The RIN was placed into the elevator where the pilots deftly hooked it into place. A tag line with football-shaped floats was released at the top to make it easier to snag the elevator when it surfaces. As we watched, an acoustic signal was sent to the bottom, releasing the elevator from its anchor to carry the RIN with our broadband data back to the surface. The ROV rose to the surface more quickly, and was back on board before it was time to launch the small boat that would actually recover the elevator.
The elevator with our data was taking its time to appear in the graying afternoon. The decks were filled with anxious people searching the horizon. Suddenly, the sun broke through, the sky turned blue, the wind died down, the seas calmed and the elevator popped to the surface only a few 10’s of meters from the side of the ship. (Ben wants you to know that HE saw it first, but several others challenge that claim….) The small boat towed the elevator back to the stern of the Western Flyer to be lifted back on board by the A-Frame with Chief Mate Darrell Palmer cautioning the crew to move slowly so as not to spill the elevator contents back into the ocean. The successful recovery means more data to download and new loggers to rebuild to prepare for the next day.
The data logger sits for an hour in the lab while we wait impatiently for the glass sphere to warm up to prevent condensation in the hard drives. Three months of broadband data have been downloaded so far. Such a good day, but the weather is improving, and we don’t want to waste a minute of it. The ROV is immediately sent back down to the seafloor to change out another short period corehole seismometer. This one was near the most vigorously venting hydrothermal field on Endeavour, the site called KEMF (for Endeavour Main Field). The system successfully collected data for a year and we installed another system that we hope will do the same. Certainly not yet a routine operation but our confidence builds with every success. The image on the left is the old corehole seismometer that collected data at the KEMF site for 12 months while the image on the right is the new system being installed.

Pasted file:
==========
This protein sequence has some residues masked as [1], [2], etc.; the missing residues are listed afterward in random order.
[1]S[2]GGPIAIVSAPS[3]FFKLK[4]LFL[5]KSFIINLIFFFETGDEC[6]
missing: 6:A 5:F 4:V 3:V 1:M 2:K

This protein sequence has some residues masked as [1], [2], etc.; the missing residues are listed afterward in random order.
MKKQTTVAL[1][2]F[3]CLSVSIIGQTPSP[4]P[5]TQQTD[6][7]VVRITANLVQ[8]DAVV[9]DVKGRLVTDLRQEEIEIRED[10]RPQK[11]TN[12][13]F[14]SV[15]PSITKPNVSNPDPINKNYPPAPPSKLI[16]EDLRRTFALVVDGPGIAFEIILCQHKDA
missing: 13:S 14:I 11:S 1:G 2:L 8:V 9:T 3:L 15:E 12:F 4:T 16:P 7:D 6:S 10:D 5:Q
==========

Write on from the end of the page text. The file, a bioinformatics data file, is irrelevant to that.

Captain of the Western Flyer Ian Young advised us that the next day or
so would have extraordinarily good weather. He suggested that we consider
another elevator operation. A
planning session with differing opinions on priorities followed with votes
cast with dots on a map. These two images show our planning session,
with Will, Doug and Andrew arguing over the priorities. The dots
on the map shows our targets with the yellow dot at the new broadband
site to be installed tomorrow.
So at 8 pm we are steaming to the east, to take advantage of the good weather and install a new broadband system in the Nootka Transform Zone. This will be the most complex ROV operation for the Tiburon group. The science team will be up half the night getting the hardware ready and the rest of us will be up early to help with the dive.